“My job is not being very good at drawing. It’s making little doodles and somehow infusing them with soul.”

“Every cartoonist, this life is their second choice. My first choice, I wanted to be Lou Reed, but that didn’t work out for some reason.”

“The most difficult things for people to draw are horses and bikes, so I bet the most impossible drawing of all would be a horse riding a bike.”

Enjoy the conversation! Then check out the archives for more great episodes!

Lots of ways to follow The Virtual Memories Show! iTunes, Spotify, Twitter, Instagram, YouTube, TuneIn, Tumblr, and RSS!

About our Guest

Born in Argentina in 1973, Liniers began his artistic career when he realized he wasn’t cut out for law school and started making fanzines for friends. Since 2002, when his daily comic strip Macanudo began appearing in La Nación, Argentina’s most widely read newspaper, Liniers has become an international comics star, with many New Yorker covers to his name, among other accolades. Macanudo is published throughout the world, and Liniers’ social media reaches nearly a million followers. In the US, he is also the creator of wonderful children’s books, two of which are about one of the greatest characters in Macanudo: the wry, philosophical girl, Henrietta. Liniers also tours Latin America and Spain with musician Kevin Johansen, drawing on stage while Kevin’s band performs. Liniers currently lives in Vermont with his wife and three daughters.

(NOTE: I’m wearing my Argentina national basketball team jersey, in honor of Liniers’ pal Manu Ginobili.)

Credits: This episode’s music is Fella by Hal Mayforth, used with permission from the artist. The conversation was recorded at the Society of Illustrators’ 128 Bar & Bistro on a pair of Blue enCORE 200 Microphones feeding into a Zoom H5 digital recorder. I recorded the intro and outro on a Heil PR-40 Dynamic Studio Recording Microphone feeding into a Cloudlifter CL-1 and a Mackie Onyx Blackjack 2×2 USB Recording Interface. All processing and editing done in Adobe Audition CC. Photos of Liniers by me. It’s on my instagram.

Virtual Memories Show 326:
Barbara Nessim

“I couldn’t imagine a more fulfilling life than being an illustrator and an artist and having people recognize and like my work for what it is.”

With a career in illustration and art stretching back to 1960, Barbara Nessim has been a trailblazer in multiple ways (albeit unintentionally). We talk about the 2013 retrospective of her work at the Victoria & Albert Museum and the process of seeing her oeuvre distilled by a curator, as well as her own 7-year project of archiving her work, and the role and rules of her decades-long sketchbook practice. We get into her pioneering work in computer art and her involvement in SIGGRAPH, her career drive and her “1 for them, 6 for myself” philosophy, her decision to take up pottery at 80, her Random Access Memories exhibition and its one-of-a-kind art-generator, what it was like working with Harvey Kurtzman for Esquire and on fumetto, her 65-year love affair with salsa and how she taught a bunch of illustration and design legends to dance, and how she may be the most well-adjusted, thankful and gracious artist I’ve ever met. Bonus: you get my oddball story of meeting Gary Panter in the ’90s! Give it a listen! And go buy Barbara Nessim: An Artful Life!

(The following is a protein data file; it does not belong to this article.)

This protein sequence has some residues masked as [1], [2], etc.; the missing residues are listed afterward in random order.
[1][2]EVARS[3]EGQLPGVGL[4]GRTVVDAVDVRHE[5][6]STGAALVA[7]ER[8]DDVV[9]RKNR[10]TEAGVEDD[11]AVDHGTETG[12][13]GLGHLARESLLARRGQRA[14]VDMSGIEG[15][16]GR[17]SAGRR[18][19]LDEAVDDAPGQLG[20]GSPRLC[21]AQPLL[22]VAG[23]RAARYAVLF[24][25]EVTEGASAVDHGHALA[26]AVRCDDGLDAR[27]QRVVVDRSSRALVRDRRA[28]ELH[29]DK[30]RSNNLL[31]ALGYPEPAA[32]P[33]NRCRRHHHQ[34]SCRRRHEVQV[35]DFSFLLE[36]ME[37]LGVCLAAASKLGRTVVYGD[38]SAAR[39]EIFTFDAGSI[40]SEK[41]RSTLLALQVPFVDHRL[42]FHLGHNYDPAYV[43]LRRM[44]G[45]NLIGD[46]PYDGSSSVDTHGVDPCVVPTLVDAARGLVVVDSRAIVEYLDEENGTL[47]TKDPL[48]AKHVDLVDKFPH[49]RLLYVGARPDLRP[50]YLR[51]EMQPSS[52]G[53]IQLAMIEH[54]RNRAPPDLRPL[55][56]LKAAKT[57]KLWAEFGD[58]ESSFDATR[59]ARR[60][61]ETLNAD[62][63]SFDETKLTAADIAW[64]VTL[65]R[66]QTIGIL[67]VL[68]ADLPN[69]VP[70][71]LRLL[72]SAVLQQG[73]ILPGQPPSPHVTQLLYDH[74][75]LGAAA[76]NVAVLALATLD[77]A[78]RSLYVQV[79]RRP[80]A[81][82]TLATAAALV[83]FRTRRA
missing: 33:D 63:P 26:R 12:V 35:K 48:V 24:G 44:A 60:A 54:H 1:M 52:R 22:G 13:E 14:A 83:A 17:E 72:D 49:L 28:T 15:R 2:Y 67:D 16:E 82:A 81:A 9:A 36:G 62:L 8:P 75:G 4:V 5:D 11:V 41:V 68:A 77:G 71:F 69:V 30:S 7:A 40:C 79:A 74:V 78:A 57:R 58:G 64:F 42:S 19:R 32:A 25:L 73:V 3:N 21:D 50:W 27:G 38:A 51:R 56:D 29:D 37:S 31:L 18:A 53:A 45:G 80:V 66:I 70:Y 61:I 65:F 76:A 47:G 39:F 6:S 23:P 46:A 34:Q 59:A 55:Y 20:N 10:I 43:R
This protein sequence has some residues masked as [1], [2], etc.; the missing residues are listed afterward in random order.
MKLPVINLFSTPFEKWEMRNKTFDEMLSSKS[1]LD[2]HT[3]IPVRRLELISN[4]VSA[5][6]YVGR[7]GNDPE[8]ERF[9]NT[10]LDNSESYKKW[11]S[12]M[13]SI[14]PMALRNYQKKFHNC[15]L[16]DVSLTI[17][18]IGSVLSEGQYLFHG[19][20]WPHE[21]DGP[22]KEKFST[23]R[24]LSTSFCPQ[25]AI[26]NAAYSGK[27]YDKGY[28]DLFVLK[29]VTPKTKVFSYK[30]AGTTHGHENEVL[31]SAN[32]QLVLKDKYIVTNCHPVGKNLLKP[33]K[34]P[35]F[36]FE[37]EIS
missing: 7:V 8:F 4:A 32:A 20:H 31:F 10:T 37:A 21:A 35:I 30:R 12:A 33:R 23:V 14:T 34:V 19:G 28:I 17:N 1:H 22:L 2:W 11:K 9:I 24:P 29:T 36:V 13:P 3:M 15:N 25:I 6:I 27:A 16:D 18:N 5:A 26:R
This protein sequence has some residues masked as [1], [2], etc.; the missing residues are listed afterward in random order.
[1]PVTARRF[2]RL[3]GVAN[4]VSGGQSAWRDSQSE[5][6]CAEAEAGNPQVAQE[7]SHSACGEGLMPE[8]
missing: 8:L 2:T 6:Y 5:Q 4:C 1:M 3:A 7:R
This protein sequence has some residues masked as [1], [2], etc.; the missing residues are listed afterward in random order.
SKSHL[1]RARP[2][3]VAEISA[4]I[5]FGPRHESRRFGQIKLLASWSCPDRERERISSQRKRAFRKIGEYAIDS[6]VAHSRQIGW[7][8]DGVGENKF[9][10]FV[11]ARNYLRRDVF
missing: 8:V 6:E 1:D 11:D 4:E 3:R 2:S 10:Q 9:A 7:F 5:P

“Curators say they love working with me because I don’t have a big mouth.”

“When I see it, I don’t feel like my work has anything to do with me anymore; it’s like someone else did it.”

“I like the work I did in the past, but I don’t miss anything.”

Enjoy the conversation! Then check out the archives for more great episodes!

Lots of ways to follow The Virtual Memories Show! iTunes, Spotify, Twitter, Instagram, YouTube, TuneIn, Tumblr, and RSS!

About our Guest

A vital contributor and influential visionary in the world of art, Barbara Nessim has always been original in her thinking and unprecedented in her creativity. Inspired by her mother, a clothing designer, Barbara financed her studies at Pratt Institute by working as a freelance fashion illustrator, designing everything from shoes and apparel to textiles.